Preprint / Version 4

How Anabaena can improve plant growth on Mars by acting as a biofertilizer


  • Ophelia Burden Edward R Murrow



Mars, Biofertilizer, Cyanobacteria, Anabaena, Martian colonization, NASA, Nitrogen fixation, Soil, sustainability


The human race has the need to explore and colonize as seen throughout history. Humanity has conquered land, sea, and sky. It's time for humanity's greatest mission to the next frontier as we plan to colonize Mars and make it a second home. Companies such as SpaceX, Blue Origin, and governmental agencies such as NASA are planning to conduct missions to colonize Mars by 2030. However, the colonization process is very difficult, expensive, and time consuming. The Martian surface is barren, cold, and dry making it impossible to grow crops on the surface (Gonçalves, 2021).  Early Martian colonies will be completely reliant off of Earth for their resources. However, transport of goods from Earth to Mars takes about 7 months,  this is a very costly endeavor, and can only be done every twenty six months when Earth and Mars are closest. For Mars to become a sufficient self sustaining colony there needs to be a way for the colonizers to make their own food. Martian soil is similar to Earth’s consisting of nitrogen, potassium, and phosphorus but the concentrations are too low to support any plant growth. Thus, Martian colonists must grow crops in controlled greenhouses. To help increase the nitrogen content in low nutrient Martian soil,  cyanobacteria could be used to help. Cyanobacteria are ubiquitous photosynthetic microorganisms that can live in strenuous environments. Cyanobacteria, especially members of the genus Anabaena, are known to fix nitrogen, the process of converting atmospheric nitrogen into biologically available forms. If cyanobacteria are introduced into martian colonies for agricultural purposes, nutrient levels in soil could increase thus increasing crop yields on the planet. To test  whether cyanobacteria can improve plant growth and increase nitrogen content in soil.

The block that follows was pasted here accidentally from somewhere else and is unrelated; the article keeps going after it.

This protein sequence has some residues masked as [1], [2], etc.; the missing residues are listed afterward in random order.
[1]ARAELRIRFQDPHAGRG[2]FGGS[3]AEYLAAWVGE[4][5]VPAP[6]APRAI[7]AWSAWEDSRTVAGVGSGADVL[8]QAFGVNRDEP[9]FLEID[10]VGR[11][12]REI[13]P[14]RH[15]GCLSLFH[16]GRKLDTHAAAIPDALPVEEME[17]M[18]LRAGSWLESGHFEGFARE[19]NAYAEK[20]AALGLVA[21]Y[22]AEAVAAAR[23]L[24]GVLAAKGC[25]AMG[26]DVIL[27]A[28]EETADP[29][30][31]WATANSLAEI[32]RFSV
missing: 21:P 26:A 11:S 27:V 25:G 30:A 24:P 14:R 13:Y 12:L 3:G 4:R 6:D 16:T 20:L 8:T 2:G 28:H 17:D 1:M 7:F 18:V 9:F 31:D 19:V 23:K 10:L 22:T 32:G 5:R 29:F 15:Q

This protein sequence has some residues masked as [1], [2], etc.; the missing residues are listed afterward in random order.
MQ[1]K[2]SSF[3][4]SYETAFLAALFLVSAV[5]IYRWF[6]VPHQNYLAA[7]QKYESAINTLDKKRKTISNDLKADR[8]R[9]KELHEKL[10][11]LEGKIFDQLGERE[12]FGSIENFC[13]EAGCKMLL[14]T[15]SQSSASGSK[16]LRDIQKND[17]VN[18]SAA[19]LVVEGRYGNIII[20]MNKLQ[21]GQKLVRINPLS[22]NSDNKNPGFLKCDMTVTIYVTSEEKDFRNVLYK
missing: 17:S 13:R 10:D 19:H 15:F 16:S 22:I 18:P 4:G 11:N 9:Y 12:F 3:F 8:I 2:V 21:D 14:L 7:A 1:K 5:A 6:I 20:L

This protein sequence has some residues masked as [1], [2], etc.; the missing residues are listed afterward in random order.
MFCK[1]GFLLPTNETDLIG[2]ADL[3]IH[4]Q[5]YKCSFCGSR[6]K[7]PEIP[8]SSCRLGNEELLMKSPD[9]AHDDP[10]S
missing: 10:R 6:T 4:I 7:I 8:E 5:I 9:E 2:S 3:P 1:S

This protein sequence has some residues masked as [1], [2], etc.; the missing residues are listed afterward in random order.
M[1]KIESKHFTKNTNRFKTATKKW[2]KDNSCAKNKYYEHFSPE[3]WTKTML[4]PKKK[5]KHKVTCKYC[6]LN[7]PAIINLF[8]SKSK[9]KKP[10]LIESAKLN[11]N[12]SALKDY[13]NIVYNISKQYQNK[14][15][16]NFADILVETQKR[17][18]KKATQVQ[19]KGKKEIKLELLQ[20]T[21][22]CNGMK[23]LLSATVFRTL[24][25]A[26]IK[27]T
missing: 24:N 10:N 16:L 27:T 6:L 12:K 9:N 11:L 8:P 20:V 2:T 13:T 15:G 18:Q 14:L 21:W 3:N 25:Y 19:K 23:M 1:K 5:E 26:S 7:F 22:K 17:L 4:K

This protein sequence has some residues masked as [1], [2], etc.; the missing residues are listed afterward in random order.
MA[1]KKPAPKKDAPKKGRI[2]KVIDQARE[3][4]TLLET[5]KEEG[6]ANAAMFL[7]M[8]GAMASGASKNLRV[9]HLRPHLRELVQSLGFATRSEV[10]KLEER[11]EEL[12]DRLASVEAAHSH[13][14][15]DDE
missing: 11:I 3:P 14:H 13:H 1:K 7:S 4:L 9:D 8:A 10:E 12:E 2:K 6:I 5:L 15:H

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2022-11-15 — Updated on 2022-12-24